4. The respondents were not satisfied with the aforesaid stand taken by the appellant. Thus, show cause notice dated 17.02.2011 was issued by respondent No. 2 as to why action be not taken against the appellant for failing to get itself registered under BOCW Act. It was followed by another notice of even date stating that the appellant had not furnished requisite information relating to construction activities undertaken by it as required under Section 4 of the Welfare Cess Act read with Rule 6 of the Welfare Cess Rules. Some more notices were issued to the similar effect with regard to the construction activities in respect of the township in Anpara, undertaken by the appellant. Insofar as township is concerned, appellant got itself registered through its principal contractors under Welfare Cess Act and started paying the cess. However, in respect of construction activity and factory premises, the appellant reiterated its stand that by virtue of Section 2(1)(d) of the BOCW Act, it was excluded from the coverage thereof. The contention of the appellant was rejected by the respondents which led to issuance of further notices demanding cess.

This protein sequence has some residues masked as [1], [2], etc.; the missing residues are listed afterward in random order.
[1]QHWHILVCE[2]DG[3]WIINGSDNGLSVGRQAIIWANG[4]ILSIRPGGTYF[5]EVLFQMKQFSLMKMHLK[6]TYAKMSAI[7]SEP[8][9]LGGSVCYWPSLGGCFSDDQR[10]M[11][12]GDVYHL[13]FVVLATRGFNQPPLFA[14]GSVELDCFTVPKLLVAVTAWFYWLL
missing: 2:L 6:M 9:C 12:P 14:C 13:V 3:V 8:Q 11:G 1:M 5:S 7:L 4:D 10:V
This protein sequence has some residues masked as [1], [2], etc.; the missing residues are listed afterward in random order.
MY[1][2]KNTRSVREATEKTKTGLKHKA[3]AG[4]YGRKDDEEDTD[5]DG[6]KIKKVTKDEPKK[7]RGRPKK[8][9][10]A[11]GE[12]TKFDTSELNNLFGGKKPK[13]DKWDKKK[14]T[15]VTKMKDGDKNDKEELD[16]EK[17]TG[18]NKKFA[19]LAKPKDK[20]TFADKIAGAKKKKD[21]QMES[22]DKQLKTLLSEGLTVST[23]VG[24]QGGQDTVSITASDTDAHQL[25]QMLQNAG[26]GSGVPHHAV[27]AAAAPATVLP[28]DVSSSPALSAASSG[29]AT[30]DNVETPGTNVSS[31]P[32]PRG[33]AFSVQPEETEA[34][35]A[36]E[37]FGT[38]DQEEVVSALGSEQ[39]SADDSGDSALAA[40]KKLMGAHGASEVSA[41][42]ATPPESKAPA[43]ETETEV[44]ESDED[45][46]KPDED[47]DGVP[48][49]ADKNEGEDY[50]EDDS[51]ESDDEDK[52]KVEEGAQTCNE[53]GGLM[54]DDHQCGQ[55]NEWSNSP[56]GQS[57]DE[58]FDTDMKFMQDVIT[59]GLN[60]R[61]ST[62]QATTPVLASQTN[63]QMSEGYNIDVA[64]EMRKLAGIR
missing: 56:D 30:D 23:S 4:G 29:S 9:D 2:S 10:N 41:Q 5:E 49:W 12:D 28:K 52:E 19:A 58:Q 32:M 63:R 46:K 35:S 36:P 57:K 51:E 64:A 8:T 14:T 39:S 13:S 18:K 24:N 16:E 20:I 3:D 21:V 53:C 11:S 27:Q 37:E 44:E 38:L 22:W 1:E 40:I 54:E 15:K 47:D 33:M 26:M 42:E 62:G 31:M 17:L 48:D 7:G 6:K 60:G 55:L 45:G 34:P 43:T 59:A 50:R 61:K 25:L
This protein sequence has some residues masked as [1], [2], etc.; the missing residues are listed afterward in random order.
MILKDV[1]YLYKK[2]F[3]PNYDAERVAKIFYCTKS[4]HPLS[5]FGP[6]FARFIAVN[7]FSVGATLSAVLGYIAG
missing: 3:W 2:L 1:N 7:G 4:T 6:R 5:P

5. At this juncture, the appellant filed the writ petition in the High Court of Judicature at Allahabad challenging the validity of notices dated 14.03.2011 and 02.04.2011 demanding payment of cess, on the following grounds: